Such is the democratic charm of the hot dog.

Barry counts several examples. There was the time that Nikita Khrushchev ate his first hot dog in 1959, during tour of a packing plant in Des Moines (“at least one account says his first bite had to wait until security agents waved a Geiger counter over the dog”). There was the 1999 meal of kosher hot dogs shared by President Bill Clinton, Israeli Prime Minister Ehud Barak, and Palestinian leader Yasser Arafat. There was the Obama administration’s 2009 invitation to Iranian government officials to come on over for hot dogs on the Fourth of July. And a year later, in 2010, the trend continued: President Obama took French President Nicolas Sarkozy to Ben’s Chili Bowl, and British Prime Minister David Cameron and New York Mayor Michael Bloomberg got hot dogs from a cart outside Penn Station.

But that picnic in 1939? That’s where it all started.

* * *

It’s not entirely clear why Eleanor Roosevelts was so keen to serve hot dogs to the King and Queen. Most likely, the driving force was a straightforward personal preference: the first lady had a general fondness for picnics, believing that “such social occasions made it possible to get to know one another on a human level.” It’s also clear, though, that the matter of cultural diplomacy was on the mind of President Roosevelt and his administration. As Richard Pells writes in his book Not Like Us: How Europeans Have Loved, Hated, And Transformed American Culture Since World War II, in those prewar years, France, Britain, and Germany were all hard at work spreading their own cultural messaging, through literature, movies, radio, and other media. “By the middle of the 1930s,” Pells says, “the Roosevelt administration concluded that America’s security depended on its ability to speak to and win the support of people in other countries.” Whether or not the move was intentional, the tradition-breaking picnic most certainly worked toward this broader end.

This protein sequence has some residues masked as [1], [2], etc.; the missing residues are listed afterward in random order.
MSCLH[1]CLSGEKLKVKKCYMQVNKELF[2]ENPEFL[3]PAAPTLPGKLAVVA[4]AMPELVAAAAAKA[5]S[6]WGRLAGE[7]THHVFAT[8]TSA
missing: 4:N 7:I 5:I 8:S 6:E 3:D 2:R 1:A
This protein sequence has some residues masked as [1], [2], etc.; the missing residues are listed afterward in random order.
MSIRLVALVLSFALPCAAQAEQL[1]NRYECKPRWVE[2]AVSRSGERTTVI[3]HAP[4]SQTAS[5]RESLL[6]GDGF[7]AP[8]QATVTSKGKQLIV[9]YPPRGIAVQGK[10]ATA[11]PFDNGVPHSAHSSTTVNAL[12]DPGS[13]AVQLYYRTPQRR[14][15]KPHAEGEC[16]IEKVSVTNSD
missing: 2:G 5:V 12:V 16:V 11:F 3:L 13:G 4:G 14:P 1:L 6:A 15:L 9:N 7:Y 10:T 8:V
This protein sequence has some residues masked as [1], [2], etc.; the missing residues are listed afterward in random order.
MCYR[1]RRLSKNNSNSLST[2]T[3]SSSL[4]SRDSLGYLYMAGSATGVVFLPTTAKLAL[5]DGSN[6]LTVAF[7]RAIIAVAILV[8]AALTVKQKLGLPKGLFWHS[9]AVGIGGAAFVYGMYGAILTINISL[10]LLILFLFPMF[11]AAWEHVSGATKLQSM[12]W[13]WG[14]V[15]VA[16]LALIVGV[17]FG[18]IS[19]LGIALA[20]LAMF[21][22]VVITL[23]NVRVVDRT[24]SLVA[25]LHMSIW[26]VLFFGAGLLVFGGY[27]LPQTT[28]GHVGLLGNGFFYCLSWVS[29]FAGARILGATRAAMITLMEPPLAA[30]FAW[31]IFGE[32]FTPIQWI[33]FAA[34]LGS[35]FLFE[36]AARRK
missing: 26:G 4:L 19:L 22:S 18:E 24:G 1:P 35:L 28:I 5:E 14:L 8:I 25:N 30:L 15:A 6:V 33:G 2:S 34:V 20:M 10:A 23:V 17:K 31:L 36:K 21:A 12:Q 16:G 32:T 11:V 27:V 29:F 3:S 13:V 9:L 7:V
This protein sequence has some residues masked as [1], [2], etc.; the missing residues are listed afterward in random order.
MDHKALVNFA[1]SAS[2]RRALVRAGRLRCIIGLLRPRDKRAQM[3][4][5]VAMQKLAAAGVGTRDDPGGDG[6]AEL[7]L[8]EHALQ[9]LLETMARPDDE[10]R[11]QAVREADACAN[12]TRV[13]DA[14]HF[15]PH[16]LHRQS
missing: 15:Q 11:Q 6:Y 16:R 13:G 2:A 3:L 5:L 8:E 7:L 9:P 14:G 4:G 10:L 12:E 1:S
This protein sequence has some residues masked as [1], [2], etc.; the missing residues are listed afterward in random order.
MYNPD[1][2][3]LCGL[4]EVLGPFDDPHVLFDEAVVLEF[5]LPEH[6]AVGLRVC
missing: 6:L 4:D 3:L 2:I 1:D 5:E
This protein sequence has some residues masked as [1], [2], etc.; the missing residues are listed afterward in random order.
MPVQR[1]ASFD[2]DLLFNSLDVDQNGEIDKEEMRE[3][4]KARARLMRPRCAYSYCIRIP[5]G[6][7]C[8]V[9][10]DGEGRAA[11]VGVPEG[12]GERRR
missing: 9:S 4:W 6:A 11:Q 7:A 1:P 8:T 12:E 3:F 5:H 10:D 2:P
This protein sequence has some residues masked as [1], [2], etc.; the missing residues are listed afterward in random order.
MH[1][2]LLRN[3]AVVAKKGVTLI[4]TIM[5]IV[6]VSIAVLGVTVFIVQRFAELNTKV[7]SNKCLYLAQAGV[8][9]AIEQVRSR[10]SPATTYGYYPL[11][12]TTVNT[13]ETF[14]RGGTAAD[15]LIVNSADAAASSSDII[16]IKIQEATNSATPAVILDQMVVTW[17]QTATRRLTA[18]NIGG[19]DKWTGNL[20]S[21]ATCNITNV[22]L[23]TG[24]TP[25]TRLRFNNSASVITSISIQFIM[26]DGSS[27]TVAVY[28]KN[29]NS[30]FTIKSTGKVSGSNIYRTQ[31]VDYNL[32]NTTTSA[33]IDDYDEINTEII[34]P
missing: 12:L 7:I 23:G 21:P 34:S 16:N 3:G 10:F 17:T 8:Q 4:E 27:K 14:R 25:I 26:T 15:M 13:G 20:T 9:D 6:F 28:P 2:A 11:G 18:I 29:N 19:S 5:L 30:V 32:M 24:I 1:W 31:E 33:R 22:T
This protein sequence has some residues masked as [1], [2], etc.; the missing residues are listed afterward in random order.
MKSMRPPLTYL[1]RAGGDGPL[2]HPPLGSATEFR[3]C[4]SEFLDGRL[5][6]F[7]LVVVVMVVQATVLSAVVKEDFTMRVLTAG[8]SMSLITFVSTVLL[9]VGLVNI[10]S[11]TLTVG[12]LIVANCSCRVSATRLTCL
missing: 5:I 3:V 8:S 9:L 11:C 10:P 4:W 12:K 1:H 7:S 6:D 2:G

The event was held on June 11, 1939. The next day, the headline at the top of The New York Times front page read, “KING DEPARTS FOR CANADA; ATTENDS ROOSEVELT CHURCH; EATS HOT DOGS AT PICNIC.”

A bit lower on the page—but still above the fold—the meal got its own story, this time with a more detailed headline:

The King wore a brown sport coat; the Queen wore a challis print and accessorized her outfit with a gardenia, the only accent in her “informal attire.” And though the one hundred fifty people attending the picnic had been given strict instructions not to shake the hands of the royals or the Roosevelts, the King and Queen broke this protocol themselves, offering their hands to dozens of guests. They also declined fine china for their food, insisting on using paper plates like everyone else at the picnic.

Even with such tone-setting, some members of the Roosevelts’ staff were nervous about serving hot dogs to actual monarchs. The tables were set up on a porch, and you can imagine the staff in their uniforms, peeking through the windows or lingering in a doorway, trying to steal a view of the moment George and Elizabeth dug in. Years later, President Roosevelt’s son would recall that the King asked his father how to eat the hot dog, so the president offered a tutorial: hold it like this and then “you just stuff it into your mouth like this until it's all gone.” The King complied. Elizabeth, for her part, stuck with a fork and knife.

The King loved it and went back for seconds. He also skipped the orange and lime soda that most guests were drinking and headed straight for the beer, prompting others to follow suit. (If a royal gives you permission to day-drink, take it.)

* * *

The news out of Europe was getting bleak—the Nazis were clearly on the rise, as you can see in the headlines above, from the day of the picnic. But you’ll note what got the most attention, the largest typefaces, and the big, splashy image.

The hot dog headlines were everywhere the next day: The Tennessean, The Spokane Chronicle, The Battle Creek (Michigan) Enquirer, The Asbury Park (New Jersey) Press, The Miami Herald, The Fresno Bee, The Grand Island (Nebraska) Daily Independent, dozens more.

That media saturation wasn’t surprising—it was breaking news about a big-deal visit by the King and Queen of England. What’s more jarring is the way the story took over the headlines from the bigger, more urgent news—though it’s not hard to see parallels to the headline priorities and trending topics today—and the picnic’s longevity as an item of interest. Discussion of the hot dogs persisted for years, in op-eds and hot takes that feel oddly familiar, early versions of the now-common churn of The Discourse.